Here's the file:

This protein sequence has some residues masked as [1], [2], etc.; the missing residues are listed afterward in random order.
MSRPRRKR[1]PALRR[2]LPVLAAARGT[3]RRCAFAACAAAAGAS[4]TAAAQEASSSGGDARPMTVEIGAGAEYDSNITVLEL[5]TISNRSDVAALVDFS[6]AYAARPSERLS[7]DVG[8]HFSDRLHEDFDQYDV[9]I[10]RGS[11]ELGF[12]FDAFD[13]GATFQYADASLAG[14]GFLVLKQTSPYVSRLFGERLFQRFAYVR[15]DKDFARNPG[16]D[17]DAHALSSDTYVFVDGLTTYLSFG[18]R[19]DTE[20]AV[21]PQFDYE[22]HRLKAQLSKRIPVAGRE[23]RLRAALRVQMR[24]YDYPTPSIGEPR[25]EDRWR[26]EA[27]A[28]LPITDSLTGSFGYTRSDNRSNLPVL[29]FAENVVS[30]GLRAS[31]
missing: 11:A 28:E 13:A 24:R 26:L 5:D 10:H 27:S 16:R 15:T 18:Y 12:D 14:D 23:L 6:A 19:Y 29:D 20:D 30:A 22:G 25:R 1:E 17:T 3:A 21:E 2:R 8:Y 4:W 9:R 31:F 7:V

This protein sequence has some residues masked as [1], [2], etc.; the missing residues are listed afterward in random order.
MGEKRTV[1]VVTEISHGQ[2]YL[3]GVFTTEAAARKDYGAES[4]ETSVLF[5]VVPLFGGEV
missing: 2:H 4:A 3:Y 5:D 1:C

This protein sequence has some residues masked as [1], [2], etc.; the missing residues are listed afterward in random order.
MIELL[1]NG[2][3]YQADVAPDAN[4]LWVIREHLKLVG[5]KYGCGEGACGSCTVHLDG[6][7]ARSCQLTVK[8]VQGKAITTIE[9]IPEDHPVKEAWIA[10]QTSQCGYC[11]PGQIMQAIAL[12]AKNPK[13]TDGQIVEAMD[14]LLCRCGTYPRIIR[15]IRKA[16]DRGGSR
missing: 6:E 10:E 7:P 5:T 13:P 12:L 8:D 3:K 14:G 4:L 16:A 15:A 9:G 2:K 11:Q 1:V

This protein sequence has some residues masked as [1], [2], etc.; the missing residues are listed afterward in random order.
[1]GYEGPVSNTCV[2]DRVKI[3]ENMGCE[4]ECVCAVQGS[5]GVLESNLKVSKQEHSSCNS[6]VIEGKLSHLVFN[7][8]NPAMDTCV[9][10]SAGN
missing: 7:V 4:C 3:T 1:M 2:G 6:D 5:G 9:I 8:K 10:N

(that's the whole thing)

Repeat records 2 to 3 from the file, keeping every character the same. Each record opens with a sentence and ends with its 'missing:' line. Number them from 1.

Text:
This protein sequence has some residues masked as [1], [2], etc.; the missing residues are listed afterward in random order.
MGEKRTV[1]VVTEISHGQ[2]YL[3]GVFTTEAAARKDYGAES[4]ETSVLF[5]VVPLFGGEV
missing: 2:H 4:A 3:Y 5:D 1:C

This protein sequence has some residues masked as [1], [2], etc.; the missing residues are listed afterward in random order.
MIELL[1]NG[2][3]YQADVAPDAN[4]LWVIREHLKLVG[5]KYGCGEGACGSCTVHLDG[6][7]ARSCQLTVK[8]VQGKAITTIE[9]IPEDHPVKEAWIA[10]QTSQCGYC[11]PGQIMQAIAL[12]AKNPK[13]TDGQIVEAMD[14]LLCRCGTYPRIIR[15]IRKA[16]DRGGSR
missing: 6:E 10:E 7:P 5:T 13:P 12:L 8:D 3:K 14:G 4:L 16:A 15:A 9:G 2:K 11:Q 1:V